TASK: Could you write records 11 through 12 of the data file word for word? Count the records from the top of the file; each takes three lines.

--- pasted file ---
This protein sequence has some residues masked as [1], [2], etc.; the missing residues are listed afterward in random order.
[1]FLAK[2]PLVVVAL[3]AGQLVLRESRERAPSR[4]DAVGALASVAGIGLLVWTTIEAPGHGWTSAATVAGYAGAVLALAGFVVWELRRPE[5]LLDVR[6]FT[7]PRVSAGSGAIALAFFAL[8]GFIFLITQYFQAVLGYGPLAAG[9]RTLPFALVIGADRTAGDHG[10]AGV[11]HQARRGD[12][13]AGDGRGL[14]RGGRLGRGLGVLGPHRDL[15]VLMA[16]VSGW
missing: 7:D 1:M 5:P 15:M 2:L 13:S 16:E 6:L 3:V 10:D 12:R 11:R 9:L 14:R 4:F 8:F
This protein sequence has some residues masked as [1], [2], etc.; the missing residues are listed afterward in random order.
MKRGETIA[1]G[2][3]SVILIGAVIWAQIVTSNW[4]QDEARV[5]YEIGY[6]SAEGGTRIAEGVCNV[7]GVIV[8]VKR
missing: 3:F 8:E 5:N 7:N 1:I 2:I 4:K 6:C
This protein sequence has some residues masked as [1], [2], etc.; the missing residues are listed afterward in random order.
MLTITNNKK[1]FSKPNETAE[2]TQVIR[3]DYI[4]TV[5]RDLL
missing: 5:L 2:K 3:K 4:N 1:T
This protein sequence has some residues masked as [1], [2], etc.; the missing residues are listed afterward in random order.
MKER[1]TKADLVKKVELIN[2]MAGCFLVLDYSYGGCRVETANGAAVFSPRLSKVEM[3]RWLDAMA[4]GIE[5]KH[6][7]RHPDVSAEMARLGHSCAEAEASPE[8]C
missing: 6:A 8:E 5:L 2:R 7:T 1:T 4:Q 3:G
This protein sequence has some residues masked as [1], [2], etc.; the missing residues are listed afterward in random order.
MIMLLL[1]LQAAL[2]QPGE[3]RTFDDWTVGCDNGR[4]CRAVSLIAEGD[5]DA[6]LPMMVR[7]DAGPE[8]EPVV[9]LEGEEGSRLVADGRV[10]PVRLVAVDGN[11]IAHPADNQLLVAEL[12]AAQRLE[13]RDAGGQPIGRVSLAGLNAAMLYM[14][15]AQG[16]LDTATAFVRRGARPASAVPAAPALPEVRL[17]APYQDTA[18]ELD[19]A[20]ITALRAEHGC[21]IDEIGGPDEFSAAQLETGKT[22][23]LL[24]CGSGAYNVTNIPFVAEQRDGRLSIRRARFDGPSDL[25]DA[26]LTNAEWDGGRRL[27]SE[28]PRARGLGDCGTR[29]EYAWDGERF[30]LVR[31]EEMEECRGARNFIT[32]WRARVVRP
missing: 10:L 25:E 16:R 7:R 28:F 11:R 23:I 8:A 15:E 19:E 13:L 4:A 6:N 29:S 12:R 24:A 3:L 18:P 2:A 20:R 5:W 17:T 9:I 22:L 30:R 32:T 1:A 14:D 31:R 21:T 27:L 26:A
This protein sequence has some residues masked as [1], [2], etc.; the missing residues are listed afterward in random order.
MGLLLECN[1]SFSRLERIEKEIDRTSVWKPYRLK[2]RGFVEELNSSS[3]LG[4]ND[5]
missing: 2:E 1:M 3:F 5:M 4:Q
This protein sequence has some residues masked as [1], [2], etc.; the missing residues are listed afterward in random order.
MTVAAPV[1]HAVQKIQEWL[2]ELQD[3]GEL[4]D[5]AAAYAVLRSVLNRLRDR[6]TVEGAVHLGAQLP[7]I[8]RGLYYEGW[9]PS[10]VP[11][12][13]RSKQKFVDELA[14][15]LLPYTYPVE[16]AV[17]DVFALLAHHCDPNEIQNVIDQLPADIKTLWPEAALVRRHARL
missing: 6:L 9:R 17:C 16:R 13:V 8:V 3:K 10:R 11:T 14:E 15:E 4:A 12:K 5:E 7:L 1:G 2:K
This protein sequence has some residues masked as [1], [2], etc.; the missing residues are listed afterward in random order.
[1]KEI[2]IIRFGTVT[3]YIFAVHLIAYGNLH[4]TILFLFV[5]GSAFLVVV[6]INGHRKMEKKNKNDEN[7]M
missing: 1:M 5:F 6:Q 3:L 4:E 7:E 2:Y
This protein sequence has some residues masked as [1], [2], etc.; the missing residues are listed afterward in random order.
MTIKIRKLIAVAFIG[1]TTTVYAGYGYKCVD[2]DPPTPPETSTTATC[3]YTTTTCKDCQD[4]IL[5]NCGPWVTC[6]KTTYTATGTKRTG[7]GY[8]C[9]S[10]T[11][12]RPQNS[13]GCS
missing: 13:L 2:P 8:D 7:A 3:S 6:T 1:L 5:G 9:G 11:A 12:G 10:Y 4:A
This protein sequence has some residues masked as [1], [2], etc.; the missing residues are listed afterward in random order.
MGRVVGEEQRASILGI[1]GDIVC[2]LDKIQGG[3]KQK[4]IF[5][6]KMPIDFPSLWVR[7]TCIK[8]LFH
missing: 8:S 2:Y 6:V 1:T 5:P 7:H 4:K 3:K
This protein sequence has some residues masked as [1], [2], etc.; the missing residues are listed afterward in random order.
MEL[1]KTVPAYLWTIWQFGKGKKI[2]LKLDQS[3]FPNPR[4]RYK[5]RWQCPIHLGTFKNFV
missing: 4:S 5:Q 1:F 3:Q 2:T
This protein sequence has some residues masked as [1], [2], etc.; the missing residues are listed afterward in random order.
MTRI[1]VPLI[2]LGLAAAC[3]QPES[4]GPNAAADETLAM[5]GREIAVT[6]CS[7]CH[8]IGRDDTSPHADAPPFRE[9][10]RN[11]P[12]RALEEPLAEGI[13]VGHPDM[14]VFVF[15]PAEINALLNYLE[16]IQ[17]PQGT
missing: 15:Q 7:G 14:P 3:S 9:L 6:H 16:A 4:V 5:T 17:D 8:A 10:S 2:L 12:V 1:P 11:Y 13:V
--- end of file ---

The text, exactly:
This protein sequence has some residues masked as [1], [2], etc.; the missing residues are listed afterward in random order.
MEL[1]KTVPAYLWTIWQFGKGKKI[2]LKLDQS[3]FPNPR[4]RYK[5]RWQCPIHLGTFKNFV
missing: 4:S 5:Q 1:F 3:Q 2:T
This protein sequence has some residues masked as [1], [2], etc.; the missing residues are listed afterward in random order.
MTRI[1]VPLI[2]LGLAAAC[3]QPES[4]GPNAAADETLAM[5]GREIAVT[6]CS[7]CH[8]IGRDDTSPHADAPPFRE[9][10]RN[11]P[12]RALEEPLAEGI[13]VGHPDM[14]VFVF[15]PAEINALLNYLE[16]IQ[17]PQGT
missing: 15:Q 7:G 14:P 3:S 9:L 6:H 16:A 4:V 5:T 17:D 8:A 10:S 2:L 12:V 1:P 11:Y 13:V